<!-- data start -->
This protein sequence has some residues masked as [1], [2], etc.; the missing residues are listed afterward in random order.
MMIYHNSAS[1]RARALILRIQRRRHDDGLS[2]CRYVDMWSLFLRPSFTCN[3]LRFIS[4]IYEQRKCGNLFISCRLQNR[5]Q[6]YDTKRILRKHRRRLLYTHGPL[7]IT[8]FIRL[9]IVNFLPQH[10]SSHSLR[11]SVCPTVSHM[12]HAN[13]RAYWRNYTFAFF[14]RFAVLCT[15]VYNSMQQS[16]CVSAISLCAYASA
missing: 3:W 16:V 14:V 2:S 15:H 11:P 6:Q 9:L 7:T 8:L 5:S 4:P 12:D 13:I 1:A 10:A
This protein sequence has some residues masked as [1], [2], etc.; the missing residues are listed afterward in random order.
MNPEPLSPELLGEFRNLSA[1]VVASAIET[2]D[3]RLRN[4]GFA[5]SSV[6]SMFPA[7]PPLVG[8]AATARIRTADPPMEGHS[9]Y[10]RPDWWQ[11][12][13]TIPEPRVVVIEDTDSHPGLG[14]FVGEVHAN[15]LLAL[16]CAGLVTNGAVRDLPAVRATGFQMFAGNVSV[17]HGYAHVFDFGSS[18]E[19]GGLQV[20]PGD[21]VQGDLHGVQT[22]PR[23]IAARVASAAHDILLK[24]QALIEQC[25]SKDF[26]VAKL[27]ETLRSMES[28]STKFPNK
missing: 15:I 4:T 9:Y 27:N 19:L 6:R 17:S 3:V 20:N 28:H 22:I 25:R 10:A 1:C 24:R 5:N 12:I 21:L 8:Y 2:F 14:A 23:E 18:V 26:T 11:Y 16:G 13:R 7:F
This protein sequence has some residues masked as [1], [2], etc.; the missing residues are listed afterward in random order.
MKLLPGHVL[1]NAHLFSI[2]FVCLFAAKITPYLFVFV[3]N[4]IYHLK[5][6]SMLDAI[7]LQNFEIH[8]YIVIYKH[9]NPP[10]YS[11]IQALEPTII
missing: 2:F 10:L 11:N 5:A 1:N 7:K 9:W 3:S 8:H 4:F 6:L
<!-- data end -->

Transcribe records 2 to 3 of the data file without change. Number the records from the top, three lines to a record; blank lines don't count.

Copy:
This protein sequence has some residues masked as [1], [2], etc.; the missing residues are listed afterward in random order.
MNPEPLSPELLGEFRNLSA[1]VVASAIET[2]D[3]RLRN[4]GFA[5]SSV[6]SMFPA[7]PPLVG[8]AATARIRTADPPMEGHS[9]Y[10]RPDWWQ[11][12][13]TIPEPRVVVIEDTDSHPGLG[14]FVGEVHAN[15]LLAL[16]CAGLVTNGAVRDLPAVRATGFQMFAGNVSV[17]HGYAHVFDFGSS[18]E[19]GGLQV[20]PGD[21]VQGDLHGVQT[22]PR[23]IAARVASAAHDILLK[24]QALIEQC[25]SKDF[26]VAKL[27]ETLRSMES[28]STKFPNK
missing: 15:I 4:T 9:Y 27:N 19:L 6:R 17:S 3:V 20:N 28:H 22:I 25:R 10:A 1:C 24:R 5:N 12:I 21:L 8:Y 2:F 14:A 23:E 18:V 26:T 11:Y 16:G 13:R 7:F
This protein sequence has some residues masked as [1], [2], etc.; the missing residues are listed afterward in random order.
MKLLPGHVL[1]NAHLFSI[2]FVCLFAAKITPYLFVFV[3]N[4]IYHLK[5][6]SMLDAI[7]LQNFEIH[8]YIVIYKH[9]NPP[10]YS[11]IQALEPTII
missing: 2:F 10:L 11:N 5:A 1:N 7:K 9:W 3:S 8:H 4:F 6:L